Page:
Furthermore, media is so much more insidious today than ever before. Those messages are constant and can be downright oppressive. If nobody’s there to tell kids “It’s okay to tune this crap out,” social forces can often lead them to NEVER unplug or reflect on what they’re being fed. I think it’s a valid concern. After all, these times, they are a-changin’.

  • J. Nicole

    I hear you! I don’t have kids, but I have nieces/nephews who don’t like the music we came up on. It’s a shame that one thought Nas was whack! I almost fought him…

    They know Pac, but not the “Dear Mama” & “Brenda’s Got a Baby” Tupac. Such a shame.

    As for the Twitter convo, they both make great points. I still believe they are a product of the environment, especially if the parents have not moved beyond their hayday. I mean, I had my nephew listen to Lil Kim to prove a point but I’m not playing the entire “Hardcore” album for him. I also think there’s way more things involved aside from just rap music making these kids bonkers. Video games, a sense of hopelessness, the hormones in food has these kids desensitized. Not to mention some of the parents who let them listen to it!

  • gmarie

    I cannot believe I’m agreeing with Lupe for once. It’s time for us to step out of denial and acknowledge the level of influece music has on youth without guidance. Sure we can say parents should be parenting, but unfortunately not everyone has the luxury of having parental guidance in any form. A good number of us only had ONE parent trying to hold it all together. of all people I’d expect older and experienced heads to recognize the connection.

    sometimes I think they (Russell Simmons, Talib, etc.) take the argument as a war or attack on hip hop culture as a whole since the culture has been under scruitiny from inception. So it’s like second nature to take offense but… This argument is really just about the content of a segment within hip hop.

  • Ms.A

    I agree with Lupe. There may be rappers that are just rapping about their lifestlye but majority aren’t..for example rick ross, He has NEVER lived the life that he portrays in his music so why is he speaking on it. and then on top of all that he talks about date raping a woman in his lyrics…Lil wayne; one of his lyrics compared a sexual act to Emmitt Till’s death….For what?….It’s unacceptable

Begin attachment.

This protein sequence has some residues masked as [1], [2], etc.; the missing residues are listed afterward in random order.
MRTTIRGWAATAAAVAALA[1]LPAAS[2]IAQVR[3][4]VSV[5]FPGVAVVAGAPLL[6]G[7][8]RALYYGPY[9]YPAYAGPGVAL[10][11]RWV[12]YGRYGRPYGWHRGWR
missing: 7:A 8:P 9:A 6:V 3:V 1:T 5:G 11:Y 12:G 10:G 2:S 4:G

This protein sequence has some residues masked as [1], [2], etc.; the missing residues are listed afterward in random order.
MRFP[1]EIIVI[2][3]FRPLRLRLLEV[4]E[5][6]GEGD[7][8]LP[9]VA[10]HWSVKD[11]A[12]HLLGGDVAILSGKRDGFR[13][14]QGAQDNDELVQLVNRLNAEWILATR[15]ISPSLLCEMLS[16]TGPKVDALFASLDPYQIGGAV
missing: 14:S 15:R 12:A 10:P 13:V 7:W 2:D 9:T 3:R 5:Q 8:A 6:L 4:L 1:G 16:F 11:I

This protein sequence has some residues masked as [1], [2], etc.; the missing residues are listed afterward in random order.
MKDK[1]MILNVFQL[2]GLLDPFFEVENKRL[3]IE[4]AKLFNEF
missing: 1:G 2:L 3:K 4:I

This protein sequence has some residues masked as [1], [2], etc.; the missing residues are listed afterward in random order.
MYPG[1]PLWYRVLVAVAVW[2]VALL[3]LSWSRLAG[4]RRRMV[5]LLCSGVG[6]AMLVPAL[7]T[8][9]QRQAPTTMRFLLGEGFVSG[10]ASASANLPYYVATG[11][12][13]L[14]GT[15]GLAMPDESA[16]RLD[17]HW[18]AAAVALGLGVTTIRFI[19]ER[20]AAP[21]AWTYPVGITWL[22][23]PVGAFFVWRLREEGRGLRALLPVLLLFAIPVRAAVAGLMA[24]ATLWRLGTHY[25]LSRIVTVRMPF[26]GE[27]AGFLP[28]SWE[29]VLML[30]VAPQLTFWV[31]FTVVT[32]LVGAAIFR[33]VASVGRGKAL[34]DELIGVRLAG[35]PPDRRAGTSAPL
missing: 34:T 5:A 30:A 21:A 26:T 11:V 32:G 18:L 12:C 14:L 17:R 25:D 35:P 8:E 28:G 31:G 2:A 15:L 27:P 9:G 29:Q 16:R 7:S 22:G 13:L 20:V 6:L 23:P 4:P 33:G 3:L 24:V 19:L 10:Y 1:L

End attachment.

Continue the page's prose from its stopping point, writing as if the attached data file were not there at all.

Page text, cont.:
and disrespectful. We as a community need to stop glorifying these violent laced lyrics and make those that have the power of the microphone use their power correctly.

  • Treece

    Yes! We aren’t looking at Grand master Flash and Ice Cube talking about what’s going on the hood as an expression of the poverty and crime that affects the youth. Nobody is really trying to send a message. Its all gratuitous garbage and filth meant to fill the pockets of the entertainment “powers that be”. It’s totally different. Like Lupe said, we need to hold those forces responsible.

  • E.M.S.

    This is why I love Lupe Fiasco. He tells it how it is.

  • LMO85

    @Guest1234–>You betta SAY IT. YES to this entire comment.

  • Kay

    I think they BOTH have valid points. Not only has consumerism destroyed hip hop and caused our youth to be led, instead of leading the charge in creative arts, it has disseminated so many harmful messages to our own detriment. People are completely ignorant to the ways in which their choice to heed these powerful messages can have an effect on those around them. At the same time, there are people that benefit from this and have the power and money to make sure that the conditions that breed poverty and ignorance are reinforced. These are the people who say, may own a record company but own shares in a television network that may portray people of color in a negative way. The same people have of course the power to lobby politicians to get legislation that helps their bottom line. In the end, it’s not only personal responsibility, and the environment itself, but the people who control, monitor and manipulate that environment as well

  • Gina Wild

    I believe most young kids today do know about about the “Dear Mama”, “Brenda’s got a baby”, and “Keep Your Head Up”. Well at least the kids I come in contact with in my social circle.

    Nas has substance in a lot of his music but his beat selection could be better, and imo he’s sometimes off-beat. He doesn’t always rides the beat well. The lyrical content, the production, the song structure and the hook all play a big role on how a song is perceived.

    Anyway, the exchange between Talib Kweli and Lupe Fiasco is mature and engaging.